Clete Boyer was the only Yankee regular not to be struck out against Koufax. Mickey Mantle, Tom Tresh and Tony Kubek were struck out twice each, and Bobby Richardson was struck out three times—his only three-strikeout game in 1448 regular season/World Series games. (Just that regular season, Richardson had been struck out only 22 times in 630 at-bats, without even being struck out twice in one game.) Koufax also struck out three pinch-hitters, including Harry Bright to end the game. The only offense the Yankees managed was a two-run shot by Tom Tresh in the eighth.
The Dodger 4-run outburst in the second inning was started by a monster double by Frank Howard into the Death Valley section of left center field in old Yankee Stadium. Bill Skowron singled him in and after Dick Tracewski singled to put two men on, catcher John Roseboro launched a three-run home run off Whitey Ford. Skowron would single in Willie Davis in the third and all five runs were charged to the ineffective Ford, who went just five innings.
|WP: Johnny Podres (1–0) LP: Al Downing (0–1) Sv: Ron Perranoski (1)|
LAD: Bill Skowron (1)
Willie Davis doubled in two runs in the first inning, former Yankee Bill Skowron homered in the fourth, and Tommy Davis had two triples, including an RBI triple in the eighth to lead the Dodger offense. Yankee starter Al Downing, who would take the loss, went only five innings and charged with three runs. Ralph Terry, in relief, allowed Davis's RBI triple. Dodger manager Walt Alston went with #3 starter Johnny Podres over #2 starter Don Drysdale because he was left-handed and Yankee Stadium was favorable to left-handed pitchers. Podres delivered a six-hitter through 8 1⁄3 innings; ace reliever Ron Perranoski, also a left-hander, got the last two outs and the save, and the Dodgers headed home with 2–0 Series lead.
|WP: Don Drysdale (1–0) LP: Jim Bouton (0–1)|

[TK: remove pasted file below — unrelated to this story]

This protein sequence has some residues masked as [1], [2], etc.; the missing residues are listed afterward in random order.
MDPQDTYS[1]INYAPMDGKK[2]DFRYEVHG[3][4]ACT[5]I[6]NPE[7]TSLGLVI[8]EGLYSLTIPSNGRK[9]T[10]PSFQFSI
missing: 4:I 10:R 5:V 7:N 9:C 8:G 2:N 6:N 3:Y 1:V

Don Drysdale pitched a masterful three-hitter at Dodger Stadium in his complete-game win. Manager Walter Alston called Drysdale's performance "one of the greatest pitched games I ever saw." Jim Bouton, making his first World Series start, dueled Drysdale throughout, permitting only four hits in seven innings for a losing cause. The lone run of the game came in the bottom of the first on a Jim Gilliam walk, a wild pitch and a single by Tommy Davis. Gilliam almost scored again in the eighth off Hal Reniff, but was caught in an attempt to steal third. The final out came on Joe Pepitone's drive that backed Dodger right fielder Ron Fairly up against the bullpen gate to make the catch of a ball that would have been a home run in Yankee Stadium. Tony Kubek had two of the Yankees' three hits, but none of the hits were extra-base hits.
|WP: Sandy Koufax (2–0) LP: Whitey Ford (0–2)|
NYY: Mickey Mantle (1)
LAD: Frank Howard (1)
Aces were on the mound again in a game 1 rematch between Whitey Ford and Sandy Koufax. This time, it was a pitcher's duel. The Dodgers scored first in the bottom of the fifth on a monumental Frank Howard home run into the upper deck at Dodger Stadium. The Yankees tied it on a Mickey Mantle home run in the top of the seventh. But in the bottom of the inning, Gilliam hit a high hopper to Yankee third baseman Clete Boyer; Boyer leaped to make the grab, and fired an accurate throw to first base. But first baseman Joe Pepitone lost Boyer's peg in the white-shirted crowd background; the ball struck Pepitone in the arm and rolled down the right field line, allowing Gilliam to scamper all the way to third base. He then scored a moment later on Willie Davis' sacrifice fly. Sandy Koufax went on to hold the Yankees for the final two innings for a 2–1 victory and the Dodgers' third world championship. To date, this is the only time the Dodgers have won the deciding game of a World Series at home.